The barking and biting in the legal arena continues between The Berkshire Dog — it’s a Lanesborough-based wholesale and online venture opened in 2018 to sell natural, organic dog treats, bandannas, essential oils and health products — and Berkshire Dogs Unleashed, opened in November on Pittsfield Road (Routes 7 and 20) in Lenox, with on-site services including boarding, day care, grooming, training and a small gift boutique.
Associate Justice John Englander of the state Court of Appeals has denied The Berkshire Dog owner Debra Tart’s appeal of a Nov. 27 ruling by Berkshire Superior Court Judge John Agostini denying Tart’s request for a preliminary injunction to force Lee Kohlenberger Jr. to change the name of his new business.
Tart, through her Springfield attorney, James C. Duda, contends that Kohlenberger is infringing on her state trademark and confusing The Berkshire Dog’s customers.
In his filing to the appeals court, Duda, a partner at Bulkley, Richardson and Gelinas, asked Englander to consider whether Berkshire Superior Court committed “reversible error by failing to consider most of the abundant evidence of actual confusion by consumers” caused by Berkshire Dogs Unleashed “infringement” on The Berkshire Dog trademark.
Agostini had ruled that “there is not a substantial likelihood of confusion” because “Berkshire Dog does not offer the same services as Unleashed, and it has neither lost profits nor lost any customers to Unleashed.”
In a court order posted Dec. 30, Englander denied Tart’s petition to reverse Agostini’s denial of a preliminary injunction in the trademark infringement case.
Duda, Berkshire Dog’s attorney, had challenged Agostini’s ruling, arguing that he had erred in concluding that The Berkshire Dog’s business trademark was not a strong one, and that he had failed to consider all the “actual confusion” in the marketplace between the two businesses.
Englander wrote that he had not found any error of law in the Berkshire court’s ruling.
“Some evidence of actual confusion exists,” Englander acknowledged, “but as yet there is no evidence of actual harm” to Tart’s The Berkshire Dog business.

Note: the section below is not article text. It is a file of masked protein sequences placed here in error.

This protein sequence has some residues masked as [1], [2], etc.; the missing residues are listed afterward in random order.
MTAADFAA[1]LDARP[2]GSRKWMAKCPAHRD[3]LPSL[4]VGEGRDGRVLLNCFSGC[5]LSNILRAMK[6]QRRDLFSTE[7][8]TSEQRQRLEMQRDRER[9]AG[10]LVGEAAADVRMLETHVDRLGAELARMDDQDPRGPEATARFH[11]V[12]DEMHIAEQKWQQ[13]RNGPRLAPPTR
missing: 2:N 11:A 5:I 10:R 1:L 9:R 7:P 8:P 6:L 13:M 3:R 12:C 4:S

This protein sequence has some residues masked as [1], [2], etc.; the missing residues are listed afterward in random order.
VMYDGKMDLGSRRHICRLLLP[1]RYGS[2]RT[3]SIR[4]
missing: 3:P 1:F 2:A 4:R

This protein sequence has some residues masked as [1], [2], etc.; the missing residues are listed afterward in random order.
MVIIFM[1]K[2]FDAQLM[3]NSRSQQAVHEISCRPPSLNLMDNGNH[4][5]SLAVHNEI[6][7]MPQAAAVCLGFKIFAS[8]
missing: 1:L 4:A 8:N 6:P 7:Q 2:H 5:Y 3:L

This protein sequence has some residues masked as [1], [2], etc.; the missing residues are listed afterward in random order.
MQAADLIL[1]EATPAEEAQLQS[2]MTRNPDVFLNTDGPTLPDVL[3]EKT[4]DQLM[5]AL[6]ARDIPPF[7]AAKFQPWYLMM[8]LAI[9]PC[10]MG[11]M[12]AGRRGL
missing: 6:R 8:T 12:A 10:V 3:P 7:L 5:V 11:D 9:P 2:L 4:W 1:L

Duda, in a comment to The Eagle, expressed disappointment with “the cursory review and decision” by the state Court of Appeals, and he criticized Englander’s “failure to recognize the significance of the fundamental errors” in the preliminary ruling by Agostini.
According to Kohlenberger’s attorney, Christopher M. Hennessey, “the case will now proceed in the Superior Court and we expect to seek summary judgment.” If successful, that would be a final ruling in favor of Berkshire Dogs Unleashed.
Hennessey, of Cohen Kinne Valicenti and Cook in Pittsfield, also stated that he has filed formal opposition with the U.S. Patent and Trademark Office to deny Tart’s application seeking a federal trademark for The Berkshire Dog.
He told The Eagle that the Dec. 28 Appeals Court filing by Duda on behalf of Tart “relies on a preposterous legal argument that ‘The Berkshire Dog’ is a strong trademark because the company doesn’t actually sell dogs — only dog-related items.” The written appeal states that Tart “adopted THE BERKSHIRE DOG to designate its species of treats, shampoos, and similar products.”
Hennessey cited Duda’s assertion that Tart’s “products are not a species of ‘dog,’ no more than women’s shoes are a species of ‘girl.’ ”
“This argument was quickly and summarily rejected by [the state appeals court justice] and we expect a similar result at the U.S. Patent and Trademark Office,” Hennessey commented.
Despite the legal wrangling over alleged canine customer confusion, Tart’s attorney outlined the contours of a potential out-of-court settlement to avoid returning the case to Agostini for a final injunction and a potential trial many months in the future.
“At this point, this matter could be resolved if the parties would agree to take steps to end or at least limit confusion,” Duda stated in an email to The Eagle.
“But so long as Unleashed instead continues its efforts to cancel The Berkshire Dog’s trademark registration in Massachusetts, to oppose the registration of its mark with the U.S. Patent and Trademark Office, to attack The Berkshire Dog on social media, and otherwise not to cooperate to at least limit the confusion among consumers, The Berkshire Dog will have no choice but to defend itself and try to get the court’s cooperation to help end that confusion,” he declared.